Here is the code:

LocalDate ld = new java.sql.Date( new java.util.Date().getTime() )

You can see here we have used the technique you have learned while converting the java.util.Date to SQL date and once you have java.sql.Date you can directly call the toLocalDate() method, which makes it really easy.

If you are thinking about how this is possible, it is possible because unlike java.util.Date which contains both Date and Time portion,  both java.sql.Date and java.time.LocalDate doesn't contain any time portion.

In other words, here we are just stripping out time portion of java.util.Date by converting into SQL date and then converting to LocalDate.  And it simplest realization: LocalDate.of(getYear() + 1900, getMonth() + 1, getDate()) because year starts from 1900 and month are zero-based in old API

If you are wondering how does a new Date and Time API looks, here is a nice diagram which shows class hierarchy of Java 8 Date and Time API:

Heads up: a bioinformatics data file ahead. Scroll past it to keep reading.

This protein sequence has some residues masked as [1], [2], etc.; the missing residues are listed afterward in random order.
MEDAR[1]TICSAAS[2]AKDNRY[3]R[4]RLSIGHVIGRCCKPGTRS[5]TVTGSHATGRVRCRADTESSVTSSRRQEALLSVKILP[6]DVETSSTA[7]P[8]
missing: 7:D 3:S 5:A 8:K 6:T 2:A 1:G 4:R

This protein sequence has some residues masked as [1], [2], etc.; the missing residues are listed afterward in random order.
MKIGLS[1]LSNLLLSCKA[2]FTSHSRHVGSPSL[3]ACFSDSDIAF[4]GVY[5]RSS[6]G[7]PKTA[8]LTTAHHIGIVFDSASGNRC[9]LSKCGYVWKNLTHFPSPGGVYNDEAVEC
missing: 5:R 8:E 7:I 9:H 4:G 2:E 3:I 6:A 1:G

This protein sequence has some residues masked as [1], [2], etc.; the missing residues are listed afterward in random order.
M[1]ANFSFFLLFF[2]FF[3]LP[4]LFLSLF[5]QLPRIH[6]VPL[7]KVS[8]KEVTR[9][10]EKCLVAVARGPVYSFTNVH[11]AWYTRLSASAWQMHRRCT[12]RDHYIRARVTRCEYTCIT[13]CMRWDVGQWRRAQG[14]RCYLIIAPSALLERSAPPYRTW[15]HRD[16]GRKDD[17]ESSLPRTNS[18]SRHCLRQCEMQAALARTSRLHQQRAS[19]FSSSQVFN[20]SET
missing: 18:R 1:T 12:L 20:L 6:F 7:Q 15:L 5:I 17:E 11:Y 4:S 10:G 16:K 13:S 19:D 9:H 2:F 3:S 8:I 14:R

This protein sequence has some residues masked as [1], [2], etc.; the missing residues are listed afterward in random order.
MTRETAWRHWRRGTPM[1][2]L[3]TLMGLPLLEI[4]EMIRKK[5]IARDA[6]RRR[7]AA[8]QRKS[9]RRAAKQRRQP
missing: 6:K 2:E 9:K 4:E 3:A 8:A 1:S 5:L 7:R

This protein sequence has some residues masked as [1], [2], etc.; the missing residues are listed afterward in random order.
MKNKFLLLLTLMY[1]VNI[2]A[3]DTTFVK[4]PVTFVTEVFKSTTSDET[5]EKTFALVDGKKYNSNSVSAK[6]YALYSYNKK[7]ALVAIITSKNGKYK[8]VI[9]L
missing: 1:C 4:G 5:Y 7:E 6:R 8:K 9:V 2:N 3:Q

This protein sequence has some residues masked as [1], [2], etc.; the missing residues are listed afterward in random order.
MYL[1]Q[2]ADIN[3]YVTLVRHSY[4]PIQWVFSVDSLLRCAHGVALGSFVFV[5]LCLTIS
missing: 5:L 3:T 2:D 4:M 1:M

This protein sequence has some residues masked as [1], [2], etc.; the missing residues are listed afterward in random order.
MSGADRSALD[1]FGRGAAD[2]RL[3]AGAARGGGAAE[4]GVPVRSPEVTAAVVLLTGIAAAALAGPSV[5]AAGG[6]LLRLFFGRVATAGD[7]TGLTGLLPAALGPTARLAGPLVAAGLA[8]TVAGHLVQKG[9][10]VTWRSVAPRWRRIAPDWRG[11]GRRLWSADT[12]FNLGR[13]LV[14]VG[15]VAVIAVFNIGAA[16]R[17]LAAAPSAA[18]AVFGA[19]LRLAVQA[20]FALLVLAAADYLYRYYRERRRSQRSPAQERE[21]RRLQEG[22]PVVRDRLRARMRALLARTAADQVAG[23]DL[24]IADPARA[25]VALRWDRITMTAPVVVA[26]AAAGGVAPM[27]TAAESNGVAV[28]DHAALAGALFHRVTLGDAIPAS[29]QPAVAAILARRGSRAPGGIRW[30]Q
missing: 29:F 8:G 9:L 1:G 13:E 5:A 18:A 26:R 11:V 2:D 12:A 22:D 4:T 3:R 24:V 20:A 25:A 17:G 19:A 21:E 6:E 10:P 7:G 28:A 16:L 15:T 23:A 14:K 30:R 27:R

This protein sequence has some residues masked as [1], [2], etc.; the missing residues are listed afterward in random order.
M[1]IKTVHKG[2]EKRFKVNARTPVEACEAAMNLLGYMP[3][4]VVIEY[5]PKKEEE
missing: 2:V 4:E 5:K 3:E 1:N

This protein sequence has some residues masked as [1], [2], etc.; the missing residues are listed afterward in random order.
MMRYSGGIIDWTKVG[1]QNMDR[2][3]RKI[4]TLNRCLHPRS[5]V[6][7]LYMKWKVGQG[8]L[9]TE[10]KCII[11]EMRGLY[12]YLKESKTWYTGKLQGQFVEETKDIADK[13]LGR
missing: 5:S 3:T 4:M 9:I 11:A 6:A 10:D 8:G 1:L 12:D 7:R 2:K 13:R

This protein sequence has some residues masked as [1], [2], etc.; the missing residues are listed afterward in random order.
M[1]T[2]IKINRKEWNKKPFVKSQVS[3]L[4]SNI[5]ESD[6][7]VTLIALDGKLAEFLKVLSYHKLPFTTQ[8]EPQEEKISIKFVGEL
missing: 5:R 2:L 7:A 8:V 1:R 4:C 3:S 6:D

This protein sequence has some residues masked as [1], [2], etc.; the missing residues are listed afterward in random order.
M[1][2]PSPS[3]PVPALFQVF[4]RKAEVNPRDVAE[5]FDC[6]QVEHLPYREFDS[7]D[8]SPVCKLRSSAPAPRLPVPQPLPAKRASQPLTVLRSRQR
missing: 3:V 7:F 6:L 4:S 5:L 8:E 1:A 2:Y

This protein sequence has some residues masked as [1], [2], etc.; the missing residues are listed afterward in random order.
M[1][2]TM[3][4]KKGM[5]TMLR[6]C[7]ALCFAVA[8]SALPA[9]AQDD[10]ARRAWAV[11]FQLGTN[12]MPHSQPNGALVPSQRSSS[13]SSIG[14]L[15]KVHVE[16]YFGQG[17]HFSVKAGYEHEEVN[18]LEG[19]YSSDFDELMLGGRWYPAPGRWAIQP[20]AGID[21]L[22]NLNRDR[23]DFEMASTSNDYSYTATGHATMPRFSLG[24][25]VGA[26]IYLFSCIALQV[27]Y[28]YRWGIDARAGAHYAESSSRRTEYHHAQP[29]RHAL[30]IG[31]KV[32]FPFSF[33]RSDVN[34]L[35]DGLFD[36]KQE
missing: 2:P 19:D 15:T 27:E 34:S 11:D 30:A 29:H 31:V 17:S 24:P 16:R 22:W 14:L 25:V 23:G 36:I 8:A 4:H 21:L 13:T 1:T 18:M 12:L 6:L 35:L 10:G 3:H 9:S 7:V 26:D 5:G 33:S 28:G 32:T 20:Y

3 Ways to convert java.util.Date to java.time.LocalDate in Java 8

That's all about how to convert java.util.Date to java.time.LocalDate in Java 8. This is a very common task for Java programmers to write code every day. I strongly suggest you understand the concepts and learn the techniques demonstrated in this article to avoid using Google every time you need to convert an old Date to a new Local Date object. It may seem difficult the first time, but once you understand the API and how it works, it's very easy to remember.

Other Java 8  and Date Time tutorials You may like

Thanks for reading this article so far. If you like this Java LocalDate tutorial then please share it with your friends and colleagues. If you have any questions or feedback then please drop a note.

P. S. - If you are looking for some free courses to learn recent changes on Java 8 and Java 9 then you can also see this list of Free Java 8 and 9 Courses for Programmers.